We spoke with VW Group's Head of Design, Klaus Bischoff, about the carmaker's new digital design tools.
The eighth-generation Volkswagen Golf GTI was revealed in Europe a few months ago and in due time, will make its way to the United States. Before it arrives, CarBuzz had a chance to speak with VW Group's Head of Design and Executive Director, Klaus Bischoff, to discuss how this latest GTI's design process differed from any previous model. On a conference call, Bischoff walked us through VW's digital design tools, which rapidly accelerate the design process.
"As you can imagine, cars are very complicated," Bischoff explained. To change a small detail like a grille shape used to require "months of changes and this is done now in minutes or seconds." While live streaming, Bischoff was able to demonstrate how designers can now go from a 2D rough sketch to a realistic 3D model in just minutes, a process that used to take months using clay models.
Bischoff illustrated how the digital design process helped to create the Golf's new Digital Cockpit display. "With our active info display, we can display multiple designs," he said. "The dream of having a central Speedo is now taking place in the GTI." In mere minutes, the designers were able to play around with the gauge cluster design, showing off multiple, fully animated display screens.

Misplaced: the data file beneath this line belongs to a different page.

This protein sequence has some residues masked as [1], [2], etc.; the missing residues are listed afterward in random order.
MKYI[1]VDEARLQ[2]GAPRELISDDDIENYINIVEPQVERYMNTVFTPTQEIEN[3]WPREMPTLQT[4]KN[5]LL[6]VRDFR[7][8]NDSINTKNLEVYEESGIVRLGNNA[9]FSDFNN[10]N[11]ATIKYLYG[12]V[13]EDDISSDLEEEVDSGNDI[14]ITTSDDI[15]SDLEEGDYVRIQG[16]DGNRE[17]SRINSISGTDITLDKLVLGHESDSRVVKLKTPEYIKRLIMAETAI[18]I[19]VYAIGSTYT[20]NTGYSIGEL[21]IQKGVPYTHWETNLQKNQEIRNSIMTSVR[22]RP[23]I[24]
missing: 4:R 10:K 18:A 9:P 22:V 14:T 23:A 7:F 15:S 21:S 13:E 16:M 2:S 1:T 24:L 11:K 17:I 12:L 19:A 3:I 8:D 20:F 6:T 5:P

This got us thinking - if VW designers can style and animate a new gauge cluster screen in minutes, will they be able to offer customers new gauge designs as downloadable content? When asked if this could be a possibility Bischoff said "the more digital cars become, the more frequently we will be able to change the designs over the lifetime of the car. This is, of course, something that we have planned."
The new Golf's Digital Cockpit differs between the base, GTI, GTE, and GTD models. The GTI, for example, uses a sporty black and red theme while the GTE and GTD models use blue and orange respectively. When you aren't driving spiritedly, all of the gauges can be replaced by a giant navigation map.
With so much flexibility in design, we would not be surprised if the next-generation GTI is given multiple gauge cluster layouts over its lifetime, including a few that become available after customers take delivery. Since the new Golf is a completely connected car, over-the-air updates could be an excellent method for allowing owners to download new gauge cluster layouts before a weekend drive. Might we see some retro-themed gauges from the original Rabbit GTI? The possibilities here are endless.